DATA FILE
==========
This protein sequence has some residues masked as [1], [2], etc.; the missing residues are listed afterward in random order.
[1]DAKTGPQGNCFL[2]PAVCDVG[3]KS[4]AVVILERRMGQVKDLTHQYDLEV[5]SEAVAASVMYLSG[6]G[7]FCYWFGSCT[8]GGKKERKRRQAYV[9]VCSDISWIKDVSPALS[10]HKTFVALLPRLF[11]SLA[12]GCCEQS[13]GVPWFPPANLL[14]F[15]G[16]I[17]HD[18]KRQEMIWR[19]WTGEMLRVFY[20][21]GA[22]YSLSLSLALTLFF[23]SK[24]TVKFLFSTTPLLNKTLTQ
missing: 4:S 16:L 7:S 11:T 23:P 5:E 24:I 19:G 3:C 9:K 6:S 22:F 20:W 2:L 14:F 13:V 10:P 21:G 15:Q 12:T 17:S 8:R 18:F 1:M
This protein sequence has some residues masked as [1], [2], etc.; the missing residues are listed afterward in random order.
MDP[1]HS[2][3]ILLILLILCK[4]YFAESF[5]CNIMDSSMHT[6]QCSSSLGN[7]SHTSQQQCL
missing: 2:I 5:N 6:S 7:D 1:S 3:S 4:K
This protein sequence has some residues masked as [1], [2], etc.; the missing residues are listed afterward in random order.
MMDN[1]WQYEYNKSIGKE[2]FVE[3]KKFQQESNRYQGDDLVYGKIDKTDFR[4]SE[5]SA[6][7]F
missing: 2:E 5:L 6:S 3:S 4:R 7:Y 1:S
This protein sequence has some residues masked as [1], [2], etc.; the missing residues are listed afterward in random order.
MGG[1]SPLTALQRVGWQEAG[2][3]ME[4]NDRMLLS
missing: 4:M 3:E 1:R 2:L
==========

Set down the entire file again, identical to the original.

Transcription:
This protein sequence has some residues masked as [1], [2], etc.; the missing residues are listed afterward in random order.
[1]DAKTGPQGNCFL[2]PAVCDVG[3]KS[4]AVVILERRMGQVKDLTHQYDLEV[5]SEAVAASVMYLSG[6]G[7]FCYWFGSCT[8]GGKKERKRRQAYV[9]VCSDISWIKDVSPALS[10]HKTFVALLPRLF[11]SLA[12]GCCEQS[13]GVPWFPPANLL[14]F[15]G[16]I[17]HD[18]KRQEMIWR[19]WTGEMLRVFY[20][21]GA[22]YSLSLSLALTLFF[23]SK[24]TVKFLFSTTPLLNKTLTQ
missing: 4:S 16:L 7:S 11:T 23:P 5:E 24:I 19:G 3:C 9:K 6:S 22:F 20:W 2:L 14:F 13:V 10:P 21:G 15:Q 12:T 17:S 8:R 18:F 1:M
This protein sequence has some residues masked as [1], [2], etc.; the missing residues are listed afterward in random order.
MDP[1]HS[2][3]ILLILLILCK[4]YFAESF[5]CNIMDSSMHT[6]QCSSSLGN[7]SHTSQQQCL
missing: 2:I 5:N 6:S 7:D 1:S 3:S 4:K
This protein sequence has some residues masked as [1], [2], etc.; the missing residues are listed afterward in random order.
MMDN[1]WQYEYNKSIGKE[2]FVE[3]KKFQQESNRYQGDDLVYGKIDKTDFR[4]SE[5]SA[6][7]F
missing: 2:E 5:L 6:S 3:S 4:R 7:Y 1:S
This protein sequence has some residues masked as [1], [2], etc.; the missing residues are listed afterward in random order.
MGG[1]SPLTALQRVGWQEAG[2][3]ME[4]NDRMLLS
missing: 4:M 3:E 1:R 2:L